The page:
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August 29 2018Read more
Stress in the workplace is an all too apparent issue. The Health and Safety Executive (HSE) puts the number of working days lost because of work-related ill health and non-fatal injuries at 30.7 million in the year 2017/18.
The cost to the UK economy rose to £18 billion in 2017.
And with employees spending a majority of their time in the workplace, employers need to recognise the need to balance the needs of the business with the needs of their employees.
To address issues relating to stress in the workplace, some experts use psychological flexibility as a fundamental aspect of health and wellbeing.
In this piece, we’ll define psychological flexibility, compare it to resilience and highlight how it can help reduce stress levels in the workplace.
It’s the ability to ‘stay connected’ in the present moment.
Part of the Acceptance and Commitment Therapy (ACT) model, the goal of psychological flexibility is to give people control over certain areas (including work) by letting go of thoughts, emotions and impulses and instead focusing on the long-term values and objectives.
There’re various aspects to consider for improving employee performance and productivity in the workplace, including:
However, when your staff are not in the right psychological state, it can affect their focus, clarity, motivation, behaviour and approach to responsibilities.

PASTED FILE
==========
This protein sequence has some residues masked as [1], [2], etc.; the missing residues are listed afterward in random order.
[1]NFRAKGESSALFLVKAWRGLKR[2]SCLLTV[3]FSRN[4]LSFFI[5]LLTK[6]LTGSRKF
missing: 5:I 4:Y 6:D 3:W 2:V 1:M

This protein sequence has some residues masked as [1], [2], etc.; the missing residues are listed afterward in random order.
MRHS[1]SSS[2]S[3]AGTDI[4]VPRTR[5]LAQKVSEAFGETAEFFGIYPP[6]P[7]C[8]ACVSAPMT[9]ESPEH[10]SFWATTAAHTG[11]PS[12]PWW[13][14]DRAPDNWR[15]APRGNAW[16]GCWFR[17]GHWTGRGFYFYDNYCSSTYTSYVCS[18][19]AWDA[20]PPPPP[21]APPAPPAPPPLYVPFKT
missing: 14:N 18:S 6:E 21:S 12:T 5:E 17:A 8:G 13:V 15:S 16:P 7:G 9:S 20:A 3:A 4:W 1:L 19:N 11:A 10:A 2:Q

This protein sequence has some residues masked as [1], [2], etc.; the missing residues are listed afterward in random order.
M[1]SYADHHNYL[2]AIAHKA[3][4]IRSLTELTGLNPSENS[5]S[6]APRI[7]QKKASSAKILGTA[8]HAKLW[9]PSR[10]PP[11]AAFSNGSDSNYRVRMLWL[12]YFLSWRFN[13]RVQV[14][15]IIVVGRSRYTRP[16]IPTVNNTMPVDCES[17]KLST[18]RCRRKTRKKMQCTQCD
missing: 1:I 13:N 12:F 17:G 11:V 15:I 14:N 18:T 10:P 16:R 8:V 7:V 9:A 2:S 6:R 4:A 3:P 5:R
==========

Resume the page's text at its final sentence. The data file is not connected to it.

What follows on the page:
This is where psychological flexibility measures come in. The framework is said to assist employees by helping them to:
While there may be some similarities between psychological flexibility and resilience, it’s important to note they do have their differences.
In relation to stress, while resilience helps employees to withstand and adjust to changing situations, psychological flexibility like the name suggests promotes the adaptability of emotions and thoughts.
The aim is to stay in the present, choose the appropriate behaviour for a specific situation, and in the process reduce stress. Employees can achieve this by practising some psychological flexibility exercises.
As behaviour, emotions, thoughts and feelings all relate to the brain, the purpose of these exercises is to keep it emotionally fit and mentally sharp.
The first step in mental flexibility involves stepping out of your comfort zone. As humans, our default setting is to stick to familiar behaviours, patterns and habits.
While it’s convenient and comfortable, it’s not doing our brains any favours. Just like our physical body needs to be pushed to get stronger, our brains need to be challenged to build flexibility.
Other exercises for maintaining flexibility psychologically include:
If you’d like any more guidance on how to encouraging open communication in the workplace, get in touch with Health Assured today on 0844 892 2493.
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